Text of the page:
Rutherford, Wilson, & Peter

My next friend, Wilson, is quite the polar opposite of Rutherford. An ambitious architect for a well-respected firm in D.C. Wilson quietly dedicates himself to his work, church, and friends with a dutiful reverence. Growing up alongside him was at times exhausting. Though he accomplished his work to perfection at a fervid pace, his “to do” list never seemed to conclude. Keeping up at this pace would have buried me long ago.

“The only thing a man can do for eight hours is work.”- William Faulkner

Rutherford, Wilson, and I used to sneak into the Cathedral of Learning in Pittsburgh to talk about life. Rutherford would blather about a Bennie Maupin’s role as an influential jazz mutireedist. I would be staring out over the city, watching the sun’s rays play among the tall buildings. Wilson, he would be staring down at the structure of the building, muttering what he would change about its design. His eyes revealed the intensity he felt when surveying the minute details of the painstaking work it took to erect such a majestic object.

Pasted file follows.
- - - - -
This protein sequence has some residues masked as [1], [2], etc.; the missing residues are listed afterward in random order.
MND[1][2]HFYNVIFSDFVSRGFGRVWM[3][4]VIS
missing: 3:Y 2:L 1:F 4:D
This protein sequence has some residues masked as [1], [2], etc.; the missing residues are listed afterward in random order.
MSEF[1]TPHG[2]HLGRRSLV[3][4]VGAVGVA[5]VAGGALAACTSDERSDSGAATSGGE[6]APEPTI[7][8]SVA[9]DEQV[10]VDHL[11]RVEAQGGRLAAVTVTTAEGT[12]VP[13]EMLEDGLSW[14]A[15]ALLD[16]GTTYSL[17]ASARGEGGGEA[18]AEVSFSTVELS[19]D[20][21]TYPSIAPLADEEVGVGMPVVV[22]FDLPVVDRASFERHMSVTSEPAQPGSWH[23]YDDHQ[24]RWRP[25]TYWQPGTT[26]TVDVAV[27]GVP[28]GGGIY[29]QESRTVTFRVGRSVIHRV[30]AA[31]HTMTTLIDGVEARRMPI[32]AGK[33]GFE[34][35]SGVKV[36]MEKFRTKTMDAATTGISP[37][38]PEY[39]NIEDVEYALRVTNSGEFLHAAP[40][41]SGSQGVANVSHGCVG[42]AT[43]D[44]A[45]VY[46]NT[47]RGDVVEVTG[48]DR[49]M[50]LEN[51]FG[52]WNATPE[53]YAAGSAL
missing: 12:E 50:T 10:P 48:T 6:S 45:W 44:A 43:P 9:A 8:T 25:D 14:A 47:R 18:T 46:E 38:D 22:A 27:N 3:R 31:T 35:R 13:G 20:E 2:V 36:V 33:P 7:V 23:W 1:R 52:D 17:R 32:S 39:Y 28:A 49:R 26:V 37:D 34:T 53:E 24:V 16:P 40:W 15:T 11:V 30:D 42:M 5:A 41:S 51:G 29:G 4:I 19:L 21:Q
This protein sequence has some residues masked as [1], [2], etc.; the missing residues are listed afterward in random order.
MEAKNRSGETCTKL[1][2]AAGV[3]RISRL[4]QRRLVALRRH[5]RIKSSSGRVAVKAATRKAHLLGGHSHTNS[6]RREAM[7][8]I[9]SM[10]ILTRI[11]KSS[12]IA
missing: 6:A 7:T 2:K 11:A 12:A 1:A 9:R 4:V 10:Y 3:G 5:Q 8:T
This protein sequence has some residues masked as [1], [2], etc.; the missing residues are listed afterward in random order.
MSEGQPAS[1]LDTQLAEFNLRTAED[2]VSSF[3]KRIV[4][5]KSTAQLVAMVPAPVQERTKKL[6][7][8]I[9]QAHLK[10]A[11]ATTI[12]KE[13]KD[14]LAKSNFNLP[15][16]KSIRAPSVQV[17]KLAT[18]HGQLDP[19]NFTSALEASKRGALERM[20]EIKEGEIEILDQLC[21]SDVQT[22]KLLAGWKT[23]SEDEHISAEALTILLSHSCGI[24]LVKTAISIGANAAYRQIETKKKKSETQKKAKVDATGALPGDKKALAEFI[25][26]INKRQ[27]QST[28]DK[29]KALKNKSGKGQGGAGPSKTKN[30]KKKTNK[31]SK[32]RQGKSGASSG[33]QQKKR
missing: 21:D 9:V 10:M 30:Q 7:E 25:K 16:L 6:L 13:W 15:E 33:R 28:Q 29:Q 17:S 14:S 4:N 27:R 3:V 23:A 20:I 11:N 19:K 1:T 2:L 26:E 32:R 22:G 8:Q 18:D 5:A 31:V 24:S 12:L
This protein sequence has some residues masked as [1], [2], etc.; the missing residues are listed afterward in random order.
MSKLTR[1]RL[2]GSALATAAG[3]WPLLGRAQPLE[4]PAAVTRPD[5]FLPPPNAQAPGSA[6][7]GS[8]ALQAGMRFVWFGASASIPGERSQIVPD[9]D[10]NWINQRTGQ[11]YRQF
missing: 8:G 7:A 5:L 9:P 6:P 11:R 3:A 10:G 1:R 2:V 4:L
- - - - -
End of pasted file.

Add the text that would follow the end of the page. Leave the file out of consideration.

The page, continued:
Looking back, it was days like sitting in the cathedral that he knew he wanted to become an architect. With a jolt, he would come alive with his own ideas, scratching diagrams and images. Utilizing an arsenal of modern techniques and materials, he would demolish purposeless fluff, added to buildings for popular style’s sake, to pragmatically create a new beauty that worshiped avant-garde efficiency.

Being encased in stone and metal, organized and purposefully place, gave him the sense of right. Buildings to him were like a perfect finger pointing to God in a magnificent display of disciplined work. While most people loved reading in parks, Wilson preferred to read in breathtaking buildings. He always felt more alive, more real, more good, sitting in buildings reading or doing his work. He said once to me, with a wink, “Peter, read Hemingway in a well planned building and truth will fall from its rafters.” Thoughts, for Wilson, were only as clear the spatial drama in his sketches of floor plans.

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